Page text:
Utah Jazz hope youthful exuberance can overcome experience

Published: Friday, April 27 2012 9:00 p.m. MDT

SALT LAKE CITY — Experience, it seems, enhances expectations.

It certainly works that way when it comes to the world of sports, and the NBA playoffs are definitely no exception to the rule.

Take the San Antonio Spurs, for example. The Western Conference's top-seeded team and Utah's first-round opponent in this year's playoffs possesses far, far more postseason experience than their Jazz counterparts.

Heck, just between the Spurs' twosome of big man Tim Duncan and point guard Tony Parker, they've played a combined 314 postseason games — more than the entire Jazz roster's total of 287 playoff games.

Then throw in the third member of the San Antonio's venerable "Big Three," Manu Ginobili, and his 122 playoff appearances, and you begin to see how the Spurs might have a "been there, done that" attitude when it comes to their best-of-seven matchup with the Jazz, which begins Sunday in Texas.

Of course, that attitude may have caught up with the Spurs a year ago, where they were also the No. 1 seed and racked up the league's best regular-season record (61-21), only to get bounced out of the playoffs by the upstart eighth-seeded Memphis Grizzlies in a shocking first-round upset.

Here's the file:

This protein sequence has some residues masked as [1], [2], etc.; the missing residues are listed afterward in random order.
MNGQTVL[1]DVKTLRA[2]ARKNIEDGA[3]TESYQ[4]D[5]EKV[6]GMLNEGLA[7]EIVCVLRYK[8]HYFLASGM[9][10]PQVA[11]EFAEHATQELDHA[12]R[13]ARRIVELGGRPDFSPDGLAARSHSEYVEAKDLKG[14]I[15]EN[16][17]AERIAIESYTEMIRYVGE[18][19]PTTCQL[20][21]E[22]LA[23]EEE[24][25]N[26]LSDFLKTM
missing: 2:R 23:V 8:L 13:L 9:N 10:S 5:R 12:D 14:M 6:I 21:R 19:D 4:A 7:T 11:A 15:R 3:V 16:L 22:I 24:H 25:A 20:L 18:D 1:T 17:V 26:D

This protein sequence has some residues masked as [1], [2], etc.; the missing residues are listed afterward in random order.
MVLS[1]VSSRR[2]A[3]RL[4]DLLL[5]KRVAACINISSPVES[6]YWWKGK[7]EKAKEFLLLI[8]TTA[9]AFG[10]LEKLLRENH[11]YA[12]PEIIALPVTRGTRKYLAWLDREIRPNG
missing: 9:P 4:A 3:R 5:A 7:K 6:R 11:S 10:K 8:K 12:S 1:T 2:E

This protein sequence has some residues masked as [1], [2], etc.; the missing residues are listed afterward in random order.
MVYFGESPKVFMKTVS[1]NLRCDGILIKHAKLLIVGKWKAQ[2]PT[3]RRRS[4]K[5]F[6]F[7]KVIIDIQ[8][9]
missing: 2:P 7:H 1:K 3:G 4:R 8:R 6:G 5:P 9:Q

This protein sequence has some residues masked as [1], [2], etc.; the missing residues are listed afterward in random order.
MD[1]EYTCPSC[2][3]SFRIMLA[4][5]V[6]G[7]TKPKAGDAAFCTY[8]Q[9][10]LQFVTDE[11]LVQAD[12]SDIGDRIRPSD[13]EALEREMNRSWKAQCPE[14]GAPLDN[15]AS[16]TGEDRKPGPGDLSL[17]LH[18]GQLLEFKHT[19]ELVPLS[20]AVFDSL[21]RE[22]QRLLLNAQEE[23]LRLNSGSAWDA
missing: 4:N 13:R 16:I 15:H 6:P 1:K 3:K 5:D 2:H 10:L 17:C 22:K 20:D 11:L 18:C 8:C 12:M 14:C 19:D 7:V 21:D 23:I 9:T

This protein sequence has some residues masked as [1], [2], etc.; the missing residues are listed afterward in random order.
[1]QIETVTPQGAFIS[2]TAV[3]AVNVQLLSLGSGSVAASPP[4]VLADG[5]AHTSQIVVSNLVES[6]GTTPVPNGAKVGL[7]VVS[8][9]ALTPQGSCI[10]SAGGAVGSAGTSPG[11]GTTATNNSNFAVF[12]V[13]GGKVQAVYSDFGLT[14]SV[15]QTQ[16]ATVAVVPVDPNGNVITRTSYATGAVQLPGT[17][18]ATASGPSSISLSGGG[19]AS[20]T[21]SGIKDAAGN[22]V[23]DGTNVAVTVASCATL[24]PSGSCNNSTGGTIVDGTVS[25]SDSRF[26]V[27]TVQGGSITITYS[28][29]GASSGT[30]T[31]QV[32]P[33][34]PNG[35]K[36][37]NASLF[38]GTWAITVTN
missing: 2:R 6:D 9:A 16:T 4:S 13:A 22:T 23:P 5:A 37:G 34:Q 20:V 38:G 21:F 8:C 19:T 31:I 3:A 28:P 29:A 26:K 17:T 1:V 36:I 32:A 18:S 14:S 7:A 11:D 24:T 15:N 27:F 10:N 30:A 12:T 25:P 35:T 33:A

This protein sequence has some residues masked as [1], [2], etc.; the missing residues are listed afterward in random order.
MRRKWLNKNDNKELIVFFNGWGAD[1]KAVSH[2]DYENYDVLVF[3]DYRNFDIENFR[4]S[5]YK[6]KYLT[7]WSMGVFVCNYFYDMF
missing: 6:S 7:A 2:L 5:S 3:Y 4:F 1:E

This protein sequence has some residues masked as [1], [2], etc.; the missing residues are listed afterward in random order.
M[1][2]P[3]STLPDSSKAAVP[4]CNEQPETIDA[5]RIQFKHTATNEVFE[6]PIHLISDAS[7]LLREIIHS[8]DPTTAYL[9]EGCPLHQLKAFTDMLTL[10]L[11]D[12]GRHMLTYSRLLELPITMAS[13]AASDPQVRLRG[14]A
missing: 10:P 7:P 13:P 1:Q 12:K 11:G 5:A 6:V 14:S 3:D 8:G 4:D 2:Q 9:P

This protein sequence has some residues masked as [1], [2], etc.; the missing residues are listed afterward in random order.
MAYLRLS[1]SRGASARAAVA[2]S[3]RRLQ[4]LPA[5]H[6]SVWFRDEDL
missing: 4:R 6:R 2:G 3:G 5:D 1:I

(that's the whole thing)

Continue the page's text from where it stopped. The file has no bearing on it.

While Duncan, Parker and Ginobili are key components to the Spurs' success and have their sights set on winning the fifth NBA championship in franchise history — indeed, experience does enhance expectations, doesn't it? — the Jazz are relative novices when it comes to the postseason party.

Utah's two most playoff-seasoned veterans, Josh Howard and Raja Bell, have a combined 130 postseason games. And Paul Millsap (44 games), Devin Harris (38) and Jamaal Tinsley (37) have fewer playoff appearances between them than Duncan, Parker or Ginobili do individually.

What's more, Utah's starting center/leading scorer and rebounder, Al Jefferson, has been to the playoffs just once in his NBA career — a seven-game series that the Boston Celtics lost in his rookie season. And seven other members of the Jazz lineup, including starters Gordon Hayward and DeMarre Carroll and key reserves Derrick Favors, Alec Burks and Enes Kanter, will be sticking their toes into the postseason pool for the first time.

"It's gonna be different," said Jazz head coach Tyrone Corbin, who played in 81 postseason games during his days as a player but will also be making his playoff debut as a coach. "It's gonna be a whole 'nother level from anything you've experienced in your basketball career up to this point.

"It's going to be fun for them to learn," he said of his young, relatively inexperienced team, "but it's going to be an intense situation. ... It should be a great time for them."

While Corbin might normally be inclined to lean on playoff veterans like Howard and Bell in this first-round series, both players missed more than a month of the season with knee injuries that required surgery.

Both of them returned to the court this week for the first time since mid-March, and Howard had a solid 12-point, six-rebound performance in Thursday's regular-season finale against Portland.

But with the strong way his team played down the stretch without the services of Howard and Bell, Corbin must be cautious not to disrupt the team's winning chemistry.

"Experience is always good," the Jazz coach said, "but we've been playing a certain way and we want to make sure that whatever we do we feel good about the contributions we have on the floor and what we're going to get from those contributions.

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